Five centuries, seven languages, and six singers with 35 years of remarkable experience inform this rare collection of choral music. In the world-renowned King's Singers resplendent voices, ancient and modern choral music comes to life with all the blazing immediacy and timeliness of the gospel of the nativity. With 25 pieces of music–ranging from familiar works such as "Coventry Carol" to the obscure Tchaikovsky piece "The Crown of Roses"–the King's Singers move through this hallowed and festive set with the vocal mastery that only three-and-a-half decades of accomplished work together is capable of creating. A number of contemporary carols written in the last century by composers such as John McCabe, Philip Lawson, John Rutter, and others are balanced by pieces by Bach and a host of traditional works. Lawson's "You Are the New Day," performed with a string quartet, stands out as one of the more notable performances. Like most of their music throughout Christmas, it reminds listeners that the art of music often interprets divine aspects gladly realized here on Earth.
The beloved Brazilian guitar legend's resumé is so chock-full of varied musical experiences – jazz, pop, film scoring, ten years with Sergio Mendes – that his brilliant solo efforts can't help but include informal homages to different eras of his life. He starts out here getting straight to the heart of the matter, paying tribute to his fellow countryman Antonio Carlos Jobim with a self-contained plucky guitar/vocal duet of "Waters of March," which includes spirited scat passages. He moves into samba mode for a lively medley of Dizzy Gillespie and Charlie Parker tunes, "Groovin' High/Whispering," deferring to Toots Thielemans' always engaging harmonica for melody as he harmonizes gently; then they switch roles.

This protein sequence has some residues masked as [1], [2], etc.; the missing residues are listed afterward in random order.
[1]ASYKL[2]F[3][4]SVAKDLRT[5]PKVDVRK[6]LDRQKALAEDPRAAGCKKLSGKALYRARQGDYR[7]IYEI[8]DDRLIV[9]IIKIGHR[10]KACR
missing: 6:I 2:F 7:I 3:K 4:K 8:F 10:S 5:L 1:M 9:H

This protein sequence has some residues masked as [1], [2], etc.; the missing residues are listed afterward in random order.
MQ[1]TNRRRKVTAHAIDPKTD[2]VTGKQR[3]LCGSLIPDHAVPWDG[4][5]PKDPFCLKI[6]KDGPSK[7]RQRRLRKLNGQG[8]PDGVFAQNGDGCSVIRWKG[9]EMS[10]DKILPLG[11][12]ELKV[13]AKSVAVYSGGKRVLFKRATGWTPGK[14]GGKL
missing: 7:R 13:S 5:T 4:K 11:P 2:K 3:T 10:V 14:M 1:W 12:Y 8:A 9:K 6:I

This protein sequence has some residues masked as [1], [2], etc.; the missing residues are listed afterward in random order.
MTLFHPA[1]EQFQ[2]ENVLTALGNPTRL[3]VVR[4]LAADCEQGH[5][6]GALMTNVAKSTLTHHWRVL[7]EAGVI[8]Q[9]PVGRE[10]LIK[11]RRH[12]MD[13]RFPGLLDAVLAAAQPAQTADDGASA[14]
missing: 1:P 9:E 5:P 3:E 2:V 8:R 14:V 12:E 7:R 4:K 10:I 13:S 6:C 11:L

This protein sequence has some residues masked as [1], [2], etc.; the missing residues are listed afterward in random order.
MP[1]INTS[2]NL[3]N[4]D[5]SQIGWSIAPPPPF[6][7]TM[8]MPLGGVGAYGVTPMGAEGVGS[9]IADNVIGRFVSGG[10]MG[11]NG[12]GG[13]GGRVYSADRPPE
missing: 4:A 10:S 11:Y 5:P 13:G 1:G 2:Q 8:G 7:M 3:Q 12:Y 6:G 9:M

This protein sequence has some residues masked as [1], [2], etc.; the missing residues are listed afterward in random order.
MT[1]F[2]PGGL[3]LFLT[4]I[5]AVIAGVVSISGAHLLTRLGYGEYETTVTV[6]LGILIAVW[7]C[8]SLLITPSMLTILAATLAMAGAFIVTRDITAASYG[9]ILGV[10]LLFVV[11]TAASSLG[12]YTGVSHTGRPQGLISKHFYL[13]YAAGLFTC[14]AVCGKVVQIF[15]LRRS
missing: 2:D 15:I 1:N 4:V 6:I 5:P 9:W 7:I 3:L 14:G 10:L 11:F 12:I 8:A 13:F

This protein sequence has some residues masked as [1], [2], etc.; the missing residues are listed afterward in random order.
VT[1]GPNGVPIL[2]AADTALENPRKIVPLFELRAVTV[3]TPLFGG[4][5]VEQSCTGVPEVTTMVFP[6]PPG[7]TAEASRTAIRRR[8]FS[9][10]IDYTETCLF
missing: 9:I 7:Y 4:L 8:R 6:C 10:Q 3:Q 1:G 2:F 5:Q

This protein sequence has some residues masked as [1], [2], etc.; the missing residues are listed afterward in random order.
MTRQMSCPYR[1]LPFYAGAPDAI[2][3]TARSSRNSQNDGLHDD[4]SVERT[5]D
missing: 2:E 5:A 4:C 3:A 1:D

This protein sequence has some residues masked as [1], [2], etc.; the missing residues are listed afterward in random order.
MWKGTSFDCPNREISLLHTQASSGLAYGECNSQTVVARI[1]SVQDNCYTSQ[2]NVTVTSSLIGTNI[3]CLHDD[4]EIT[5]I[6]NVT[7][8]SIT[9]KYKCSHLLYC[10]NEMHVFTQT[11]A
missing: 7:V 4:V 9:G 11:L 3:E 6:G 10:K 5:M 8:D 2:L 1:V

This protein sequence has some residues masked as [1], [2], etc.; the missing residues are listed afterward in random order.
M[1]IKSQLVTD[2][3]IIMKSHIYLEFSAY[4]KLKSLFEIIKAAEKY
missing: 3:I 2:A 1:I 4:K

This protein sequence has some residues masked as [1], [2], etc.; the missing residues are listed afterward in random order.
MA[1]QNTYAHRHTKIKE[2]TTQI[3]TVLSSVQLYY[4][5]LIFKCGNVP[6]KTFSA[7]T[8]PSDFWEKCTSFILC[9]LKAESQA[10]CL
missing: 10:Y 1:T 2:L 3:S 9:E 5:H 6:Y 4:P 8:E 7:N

Billy Eckstine was looking back more than forward by 1960, and his second record for Roulette featured two remakes of familiar hits he'd enjoyed almost 20 years earlier. He also covered two average themes from forgottable movies, the first being the title song (from a Yul Brynner vehicle), the second being "Secret Love" (from a Doris Day film). It may read like a desultory date, and indeed it would have been if not for the presence of a solid jazz band and the surprisingly sympathetic arrangements of big-brass auteur Billy May.